Gamma Knife Radiosurgery for Uveal Melanoma: A Retrospective Review of Clinical Complications in a Tertiary Referral Center

Ocul Oncol Pathol. 2020 Mar;6(2):115-122. doi: 10.1159/000501971. Epub 2019 Sep 3.


Introduction: Gamma knife radiosurgery (GKR) has shown promising results in the treatment of intraocular uveal melanoma (UM) in terms of local tumor control. However, GKR is not free from potentially sight-threatening side effects, including cataract, dry eye disease, vitreous hemorrhage, radiation retinopathy (RR), radiation maculopathy (RM), optic neuropathy, and neovascular glaucoma. The aim of this paper is to report our 20-year experience in UM management with GKR focusing on the rate of clinical treatment-induced complications.

Methods: Single-center, retrospective, observational study, including all patients with UM treated at the Ocular Oncology and Uveitis Service, in the Department of Ophthalmology of the San Raffaele Scientific Institute, Milan from September 1993 to September 2018. Clinical charts comprised complete ophthalmological examination with measurement of best-corrected visual acuity, slit-lamp biomicroscopy, intraocular pressure measurement, gonioscopy, and indirect ophthalmoscopy at each visit. B-scan ultrasound (Aviso S, 10 MHz probe; Paris, France), optical coherence tomography (Heidelberg Spectralis; Heidelberg Engineering, Heidelberg, Germany), retinography, and fundus fluorescein angiography (standard or ultra-widefield [UWF; California, Optos, Dunfermline, Scotland, UK]) were performed aiding in the diagnosis of complications.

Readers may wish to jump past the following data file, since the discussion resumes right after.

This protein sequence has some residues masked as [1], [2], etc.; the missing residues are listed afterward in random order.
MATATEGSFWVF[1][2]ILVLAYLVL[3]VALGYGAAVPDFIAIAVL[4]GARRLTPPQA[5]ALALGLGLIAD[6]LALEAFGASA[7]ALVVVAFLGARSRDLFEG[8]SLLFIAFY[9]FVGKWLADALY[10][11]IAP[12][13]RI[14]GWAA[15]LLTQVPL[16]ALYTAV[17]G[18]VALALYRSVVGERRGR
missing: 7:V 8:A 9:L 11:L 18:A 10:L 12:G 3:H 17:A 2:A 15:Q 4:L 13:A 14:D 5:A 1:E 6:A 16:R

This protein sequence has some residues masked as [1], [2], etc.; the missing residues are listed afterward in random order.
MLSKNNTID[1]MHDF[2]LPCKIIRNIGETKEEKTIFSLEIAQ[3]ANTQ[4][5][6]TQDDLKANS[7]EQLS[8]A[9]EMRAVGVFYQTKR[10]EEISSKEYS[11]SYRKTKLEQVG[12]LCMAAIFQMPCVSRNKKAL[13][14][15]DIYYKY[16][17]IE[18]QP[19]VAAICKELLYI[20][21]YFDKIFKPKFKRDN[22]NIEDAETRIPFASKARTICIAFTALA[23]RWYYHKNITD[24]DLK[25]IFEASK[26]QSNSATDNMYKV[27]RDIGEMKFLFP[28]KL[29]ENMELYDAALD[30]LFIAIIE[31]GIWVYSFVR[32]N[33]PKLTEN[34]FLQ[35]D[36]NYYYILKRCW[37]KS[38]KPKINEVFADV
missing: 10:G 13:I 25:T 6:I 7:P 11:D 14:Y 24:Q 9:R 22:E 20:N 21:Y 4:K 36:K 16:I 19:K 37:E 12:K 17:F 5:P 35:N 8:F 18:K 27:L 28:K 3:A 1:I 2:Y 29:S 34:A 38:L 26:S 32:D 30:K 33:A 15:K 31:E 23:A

Results: Overall, 194 patients (100 males, 51.6%) were reviewed. The median age at the time of the treatment was 65 years (range 27-89) and all participants were Caucasian. In 185 eyes (95.4%), the tumor was primarily located at the choroid. The median follow-up was 57.6 months; radiation-induced complications were found in 145 eyes (74.7%). Radiation-induced cataract and RR were the most frequent events, with a relative incidence of 41.2 and 34.5%, respectively, followed by neovascular glaucoma (27.3%), optic neuropathy (18.6%), RM (11.4%), vitreous hemorrhage (14.4%), phthisis bulbi (7.7%), hyphema (0.5%), and corneal melting (0.5%). The shorter onset of side effects involved the optic nerve (median 14.9 months) and the macula (median 13.7 months).

Conclusion: Despite modern and advanced strategies introduced to limit GKR side effects, cataract and RR still represent a serious limitation of this treatment. Incidence of RR was higher in our cohort compared to other reports, probably due to increased diagnosis rate permitted by UWF retinal imaging.

Keywords: Choroidal melanoma; Gamma knife radiosurgery; Radiation retinopathy; Ultra-widefield imaging.